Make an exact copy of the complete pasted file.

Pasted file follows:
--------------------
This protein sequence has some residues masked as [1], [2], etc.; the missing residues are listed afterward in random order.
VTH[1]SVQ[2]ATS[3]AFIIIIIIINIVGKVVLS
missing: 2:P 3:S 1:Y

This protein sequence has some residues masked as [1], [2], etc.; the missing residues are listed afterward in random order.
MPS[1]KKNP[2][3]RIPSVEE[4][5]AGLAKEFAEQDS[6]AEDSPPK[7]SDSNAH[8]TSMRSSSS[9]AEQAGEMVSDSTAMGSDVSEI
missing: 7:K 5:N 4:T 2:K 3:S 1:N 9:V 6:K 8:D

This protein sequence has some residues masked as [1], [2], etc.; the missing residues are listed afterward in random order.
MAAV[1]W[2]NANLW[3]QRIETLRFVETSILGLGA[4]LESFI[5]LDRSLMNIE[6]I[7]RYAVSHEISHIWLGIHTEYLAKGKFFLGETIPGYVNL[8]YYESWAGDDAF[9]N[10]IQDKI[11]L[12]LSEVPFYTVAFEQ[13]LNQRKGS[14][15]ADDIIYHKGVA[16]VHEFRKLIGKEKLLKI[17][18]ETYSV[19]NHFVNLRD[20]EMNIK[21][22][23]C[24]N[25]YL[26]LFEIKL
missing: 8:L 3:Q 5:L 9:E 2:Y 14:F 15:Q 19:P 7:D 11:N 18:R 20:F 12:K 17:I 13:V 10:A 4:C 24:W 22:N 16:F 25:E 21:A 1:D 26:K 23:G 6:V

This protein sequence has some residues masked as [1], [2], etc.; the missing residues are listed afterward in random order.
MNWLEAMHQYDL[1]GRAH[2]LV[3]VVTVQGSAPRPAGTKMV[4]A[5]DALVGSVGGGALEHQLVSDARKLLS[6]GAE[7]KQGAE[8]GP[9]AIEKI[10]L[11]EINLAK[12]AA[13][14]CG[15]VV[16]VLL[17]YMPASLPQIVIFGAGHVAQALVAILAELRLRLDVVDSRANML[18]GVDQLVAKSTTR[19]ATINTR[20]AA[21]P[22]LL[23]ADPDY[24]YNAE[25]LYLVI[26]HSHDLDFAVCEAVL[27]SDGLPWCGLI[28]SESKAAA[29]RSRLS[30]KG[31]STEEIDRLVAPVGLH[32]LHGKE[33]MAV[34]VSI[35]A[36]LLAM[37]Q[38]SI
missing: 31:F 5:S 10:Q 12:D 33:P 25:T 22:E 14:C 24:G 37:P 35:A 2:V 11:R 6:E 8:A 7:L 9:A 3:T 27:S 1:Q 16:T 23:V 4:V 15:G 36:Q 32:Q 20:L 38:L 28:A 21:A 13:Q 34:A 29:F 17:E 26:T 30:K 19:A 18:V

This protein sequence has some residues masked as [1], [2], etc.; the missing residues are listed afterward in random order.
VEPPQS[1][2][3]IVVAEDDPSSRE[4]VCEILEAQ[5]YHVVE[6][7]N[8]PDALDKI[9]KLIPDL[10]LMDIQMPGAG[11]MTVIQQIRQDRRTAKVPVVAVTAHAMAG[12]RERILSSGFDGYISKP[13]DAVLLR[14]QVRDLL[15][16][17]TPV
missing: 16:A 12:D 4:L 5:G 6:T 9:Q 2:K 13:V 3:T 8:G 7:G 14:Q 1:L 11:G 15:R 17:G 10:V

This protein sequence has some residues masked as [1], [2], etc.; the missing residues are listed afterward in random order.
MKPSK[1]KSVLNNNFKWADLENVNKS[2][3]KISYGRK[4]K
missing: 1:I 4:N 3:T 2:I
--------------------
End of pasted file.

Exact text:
This protein sequence has some residues masked as [1], [2], etc.; the missing residues are listed afterward in random order.
VTH[1]SVQ[2]ATS[3]AFIIIIIIINIVGKVVLS
missing: 2:P 3:S 1:Y

This protein sequence has some residues masked as [1], [2], etc.; the missing residues are listed afterward in random order.
MPS[1]KKNP[2][3]RIPSVEE[4][5]AGLAKEFAEQDS[6]AEDSPPK[7]SDSNAH[8]TSMRSSSS[9]AEQAGEMVSDSTAMGSDVSEI
missing: 7:K 5:N 4:T 2:K 3:S 1:N 9:V 6:K 8:D

This protein sequence has some residues masked as [1], [2], etc.; the missing residues are listed afterward in random order.
MAAV[1]W[2]NANLW[3]QRIETLRFVETSILGLGA[4]LESFI[5]LDRSLMNIE[6]I[7]RYAVSHEISHIWLGIHTEYLAKGKFFLGETIPGYVNL[8]YYESWAGDDAF[9]N[10]IQDKI[11]L[12]LSEVPFYTVAFEQ[13]LNQRKGS[14][15]ADDIIYHKGVA[16]VHEFRKLIGKEKLLKI[17][18]ETYSV[19]NHFVNLRD[20]EMNIK[21][22][23]C[24]N[25]YL[26]LFEIKL
missing: 8:L 3:Q 5:L 9:E 2:Y 14:F 15:Q 19:P 7:D 11:N 18:R 20:F 12:K 17:I 13:V 10:A 4:C 24:W 22:N 16:F 25:E 21:A 1:D 26:K 23:G 6:V

This protein sequence has some residues masked as [1], [2], etc.; the missing residues are listed afterward in random order.
MNWLEAMHQYDL[1]GRAH[2]LV[3]VVTVQGSAPRPAGTKMV[4]A[5]DALVGSVGGGALEHQLVSDARKLLS[6]GAE[7]KQGAE[8]GP[9]AIEKI[10]L[11]EINLAK[12]AA[13][14]CG[15]VV[16]VLL[17]YMPASLPQIVIFGAGHVAQALVAILAELRLRLDVVDSRANML[18]GVDQLVAKSTTR[19]ATINTR[20]AA[21]P[22]LL[23]ADPDY[24]YNAE[25]LYLVI[26]HSHDLDFAVCEAVL[27]SDGLPWCGLI[28]SESKAAA[29]RSRLS[30]KG[31]STEEIDRLVAPVGLH[32]LHGKE[33]MAV[34]VSI[35]A[36]LLAM[37]Q[38]SI
missing: 31:F 5:S 10:Q 12:D 33:P 25:T 22:E 14:C 24:G 37:P 35:A 2:V 11:R 6:E 8:A 7:L 9:A 3:T 27:S 1:Q 16:T 23:V 4:V 15:G 36:Q 32:Q 20:L 38:L 28:A 21:A 13:Q 34:A 29:F 17:E 26:T 30:K 19:A 18:V

This protein sequence has some residues masked as [1], [2], etc.; the missing residues are listed afterward in random order.
VEPPQS[1][2][3]IVVAEDDPSSRE[4]VCEILEAQ[5]YHVVE[6][7]N[8]PDALDKI[9]KLIPDL[10]LMDIQMPGAG[11]MTVIQQIRQDRRTAKVPVVAVTAHAMAG[12]RERILSSGFDGYISKP[13]DAVLLR[14]QVRDLL[15][16][17]TPV
missing: 16:A 12:D 4:L 5:G 6:T 9:Q 2:K 13:V 3:T 8:G 7:G 14:Q 1:L 11:G 15:R 17:G 10:V

This protein sequence has some residues masked as [1], [2], etc.; the missing residues are listed afterward in random order.
MKPSK[1]KSVLNNNFKWADLENVNKS[2][3]KISYGRK[4]K
missing: 1:I 4:N 3:T 2:I